>> +      shared with a third party and is not used to build a profile about a
>>       user or otherwise alter an individual userís user experience outside the
>>       current network interaction. For example, the contextual customization
>>       of ads shown as part of the same network interaction is not restricted
>> @@ -412,7 +416,7 @@
>>       <section id="frequency-capping">
>>       <h4>Frequency Capping</h4>
>> 			<p>
>> -				Regardless of DNT signal, information MAY be collected, retained and used to limit
>> +				Regardless of DNT signal, data MAY be collected, retained and used to limit
>> 				the number of times that a user sees a particular advertisement, often called
>> 				<dfn>frequency capping</dfn>, as long as the data retained do not reveal the userís
>> 				browsing history. Parties MUST NOT construct profiles of users or user behaviors based
>> @@ -422,7 +426,7 @@
>> 			<section id="financial-logging">
>> 			<h4>Financial Logging</h4>
>> 			<p>
>> -				Regardless of DNT signal, information MAY be collected, retained and used for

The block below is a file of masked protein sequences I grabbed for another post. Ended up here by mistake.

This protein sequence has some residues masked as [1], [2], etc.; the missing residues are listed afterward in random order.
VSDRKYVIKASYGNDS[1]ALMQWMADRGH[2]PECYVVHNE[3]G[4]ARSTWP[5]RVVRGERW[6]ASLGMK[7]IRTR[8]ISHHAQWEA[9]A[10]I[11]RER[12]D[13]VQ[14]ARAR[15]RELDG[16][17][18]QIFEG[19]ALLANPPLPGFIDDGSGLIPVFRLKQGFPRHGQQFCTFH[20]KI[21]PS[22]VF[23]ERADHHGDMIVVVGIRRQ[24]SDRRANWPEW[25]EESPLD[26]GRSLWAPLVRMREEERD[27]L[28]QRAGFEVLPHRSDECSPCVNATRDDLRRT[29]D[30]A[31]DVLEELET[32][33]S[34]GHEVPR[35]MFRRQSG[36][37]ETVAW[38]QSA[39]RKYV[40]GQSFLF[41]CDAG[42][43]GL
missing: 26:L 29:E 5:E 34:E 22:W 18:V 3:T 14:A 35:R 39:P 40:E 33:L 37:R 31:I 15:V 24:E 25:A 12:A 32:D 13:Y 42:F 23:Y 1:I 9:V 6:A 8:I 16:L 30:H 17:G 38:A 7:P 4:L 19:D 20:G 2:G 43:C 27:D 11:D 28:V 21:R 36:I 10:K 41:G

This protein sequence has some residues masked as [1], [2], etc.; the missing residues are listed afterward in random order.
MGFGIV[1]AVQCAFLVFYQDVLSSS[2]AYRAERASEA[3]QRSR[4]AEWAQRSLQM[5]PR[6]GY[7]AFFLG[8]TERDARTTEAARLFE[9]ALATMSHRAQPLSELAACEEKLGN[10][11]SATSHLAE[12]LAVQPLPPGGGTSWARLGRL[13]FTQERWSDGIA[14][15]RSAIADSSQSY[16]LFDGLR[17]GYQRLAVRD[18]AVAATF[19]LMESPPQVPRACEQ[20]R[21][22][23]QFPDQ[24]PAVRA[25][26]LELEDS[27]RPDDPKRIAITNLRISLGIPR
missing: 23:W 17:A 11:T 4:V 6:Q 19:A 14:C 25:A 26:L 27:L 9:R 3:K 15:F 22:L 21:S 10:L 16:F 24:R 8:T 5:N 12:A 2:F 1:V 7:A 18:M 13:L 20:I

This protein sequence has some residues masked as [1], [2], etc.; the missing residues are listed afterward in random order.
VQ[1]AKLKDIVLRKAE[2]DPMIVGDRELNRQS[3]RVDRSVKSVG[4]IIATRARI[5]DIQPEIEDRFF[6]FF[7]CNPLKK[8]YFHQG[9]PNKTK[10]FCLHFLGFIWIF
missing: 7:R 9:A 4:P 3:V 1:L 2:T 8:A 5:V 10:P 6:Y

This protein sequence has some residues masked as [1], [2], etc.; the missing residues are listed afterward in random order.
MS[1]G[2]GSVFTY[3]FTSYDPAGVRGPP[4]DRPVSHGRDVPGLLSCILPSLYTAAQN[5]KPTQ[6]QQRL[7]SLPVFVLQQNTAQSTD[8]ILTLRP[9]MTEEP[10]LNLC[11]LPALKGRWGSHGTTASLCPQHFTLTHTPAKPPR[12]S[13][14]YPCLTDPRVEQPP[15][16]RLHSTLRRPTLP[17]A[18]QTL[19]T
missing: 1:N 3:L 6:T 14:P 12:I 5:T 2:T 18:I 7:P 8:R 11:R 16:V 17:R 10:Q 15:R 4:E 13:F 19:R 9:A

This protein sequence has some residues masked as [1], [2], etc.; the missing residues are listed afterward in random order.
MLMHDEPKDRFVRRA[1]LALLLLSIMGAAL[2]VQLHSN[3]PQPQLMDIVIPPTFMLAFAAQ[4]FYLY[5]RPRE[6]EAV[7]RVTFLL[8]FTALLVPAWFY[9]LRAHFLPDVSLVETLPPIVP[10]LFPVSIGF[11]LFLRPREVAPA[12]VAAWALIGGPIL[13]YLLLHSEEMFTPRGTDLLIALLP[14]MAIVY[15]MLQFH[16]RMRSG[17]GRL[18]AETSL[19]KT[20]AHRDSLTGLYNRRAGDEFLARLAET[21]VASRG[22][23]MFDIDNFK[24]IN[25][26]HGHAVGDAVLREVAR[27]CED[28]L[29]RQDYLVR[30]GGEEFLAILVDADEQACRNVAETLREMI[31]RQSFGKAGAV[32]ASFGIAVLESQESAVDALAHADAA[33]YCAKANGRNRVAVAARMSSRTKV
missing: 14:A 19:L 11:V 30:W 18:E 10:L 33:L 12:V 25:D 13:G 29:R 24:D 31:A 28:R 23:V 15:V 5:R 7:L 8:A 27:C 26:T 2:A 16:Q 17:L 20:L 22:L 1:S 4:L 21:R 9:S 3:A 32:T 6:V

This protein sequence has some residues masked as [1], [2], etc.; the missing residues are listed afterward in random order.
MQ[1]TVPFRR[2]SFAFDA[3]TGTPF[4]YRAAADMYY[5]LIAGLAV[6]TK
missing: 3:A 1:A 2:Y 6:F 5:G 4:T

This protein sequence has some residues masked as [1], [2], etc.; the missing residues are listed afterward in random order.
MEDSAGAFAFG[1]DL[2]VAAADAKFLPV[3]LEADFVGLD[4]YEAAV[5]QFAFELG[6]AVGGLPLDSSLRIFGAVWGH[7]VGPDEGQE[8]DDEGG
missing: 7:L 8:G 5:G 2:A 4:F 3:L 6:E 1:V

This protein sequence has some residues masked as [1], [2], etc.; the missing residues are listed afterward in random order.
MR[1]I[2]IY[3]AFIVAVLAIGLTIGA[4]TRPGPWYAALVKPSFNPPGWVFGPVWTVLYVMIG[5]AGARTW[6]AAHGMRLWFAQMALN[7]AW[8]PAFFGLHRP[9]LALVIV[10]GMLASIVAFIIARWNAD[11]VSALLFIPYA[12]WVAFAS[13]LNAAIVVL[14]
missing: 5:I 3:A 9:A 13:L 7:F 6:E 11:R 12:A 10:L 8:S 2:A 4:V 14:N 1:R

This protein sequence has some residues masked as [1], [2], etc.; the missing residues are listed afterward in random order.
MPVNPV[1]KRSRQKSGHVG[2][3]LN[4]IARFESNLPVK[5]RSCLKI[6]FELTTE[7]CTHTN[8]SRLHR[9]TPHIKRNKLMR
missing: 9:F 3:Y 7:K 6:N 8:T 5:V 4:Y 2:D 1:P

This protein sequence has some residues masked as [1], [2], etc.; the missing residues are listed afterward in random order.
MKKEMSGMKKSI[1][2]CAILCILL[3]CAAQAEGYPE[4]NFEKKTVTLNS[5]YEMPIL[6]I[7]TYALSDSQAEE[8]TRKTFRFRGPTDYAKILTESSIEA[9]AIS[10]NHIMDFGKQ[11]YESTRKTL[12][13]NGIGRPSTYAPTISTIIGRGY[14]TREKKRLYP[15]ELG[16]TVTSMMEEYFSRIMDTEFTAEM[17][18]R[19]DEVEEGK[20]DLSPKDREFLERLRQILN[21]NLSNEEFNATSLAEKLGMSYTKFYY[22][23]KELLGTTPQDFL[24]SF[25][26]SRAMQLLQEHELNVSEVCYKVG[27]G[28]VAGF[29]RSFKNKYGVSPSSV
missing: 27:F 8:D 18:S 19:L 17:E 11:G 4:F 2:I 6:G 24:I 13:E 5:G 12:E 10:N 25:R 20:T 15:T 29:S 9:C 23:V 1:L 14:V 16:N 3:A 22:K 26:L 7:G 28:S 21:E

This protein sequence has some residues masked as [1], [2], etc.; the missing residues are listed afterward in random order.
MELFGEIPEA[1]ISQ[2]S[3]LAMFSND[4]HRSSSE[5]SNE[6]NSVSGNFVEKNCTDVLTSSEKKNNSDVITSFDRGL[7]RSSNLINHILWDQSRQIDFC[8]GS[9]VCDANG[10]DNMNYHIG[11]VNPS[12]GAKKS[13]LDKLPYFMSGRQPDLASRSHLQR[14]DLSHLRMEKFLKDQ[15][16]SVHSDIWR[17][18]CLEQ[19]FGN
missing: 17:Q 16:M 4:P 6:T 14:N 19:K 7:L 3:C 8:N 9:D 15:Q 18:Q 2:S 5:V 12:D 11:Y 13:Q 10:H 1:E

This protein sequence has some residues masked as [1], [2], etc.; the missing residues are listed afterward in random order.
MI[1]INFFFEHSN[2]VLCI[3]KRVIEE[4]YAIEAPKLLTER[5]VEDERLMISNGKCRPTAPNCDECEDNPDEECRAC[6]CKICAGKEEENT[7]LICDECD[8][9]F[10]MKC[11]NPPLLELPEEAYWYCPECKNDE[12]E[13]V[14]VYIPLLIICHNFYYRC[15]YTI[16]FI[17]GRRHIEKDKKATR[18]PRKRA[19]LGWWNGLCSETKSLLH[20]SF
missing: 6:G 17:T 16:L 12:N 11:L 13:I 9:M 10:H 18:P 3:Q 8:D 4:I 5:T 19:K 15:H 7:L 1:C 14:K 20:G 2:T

>> +				Regardless of DNT signal, data MAY be collected, retained and used for
>> 				<dfn>billing and auditing</dfn> related to the current network interaction and
>> 				concurrent transactions. This may include counting ad impressions to unique visitors,
>> 				verifying positioning and quality of ad impressions and auditing compliance with this
>> @@ -436,16 +440,20 @@
>> 				fraudulent or malicious activity</dfn>, parties MAY collect, retain, and use data regardless
>> 				of a DNT signal. This includes data reasonably necessary for enabling authentication/verification,
>> 				detecting hostile and invalid transactions and attacks, providing fraud prevention, and maintaining
>> -				system integrity. In the context of this specific permitted use, this information MAY be used to
>> +				system integrity. In the context of this specific permitted use, this data MAY be used to
>> 				alter the user's experience in order to reasonably keep a service secure or prevent fraud.
>> 			</p>
>> 			<p class="issue" data-number="24" title="Possible exemption for fraud detection and defense"></p>
>> +  			<section id="security-graduated" class="informative">
>> +  				<h4>Graduated Responses for Security</h4>
>> +  				When feasible, a <a>graduated response</a> to a detected security incident is preferred over widespread data collection. An example would be recording all use from a given IP address range, regardless of DNT signal, if the party believes it is seeing a coordinated attack on its service (such as click fraud) from that IP address range. Similarly, if an attack shared some other identifiable fingerprint, such as a combination of user agent string and other protocol information, the party could retain logs on all transactions matching that fingerprint until it can be determined that they are not associated with such an attack or such retention is no longer necessary to support prosecution.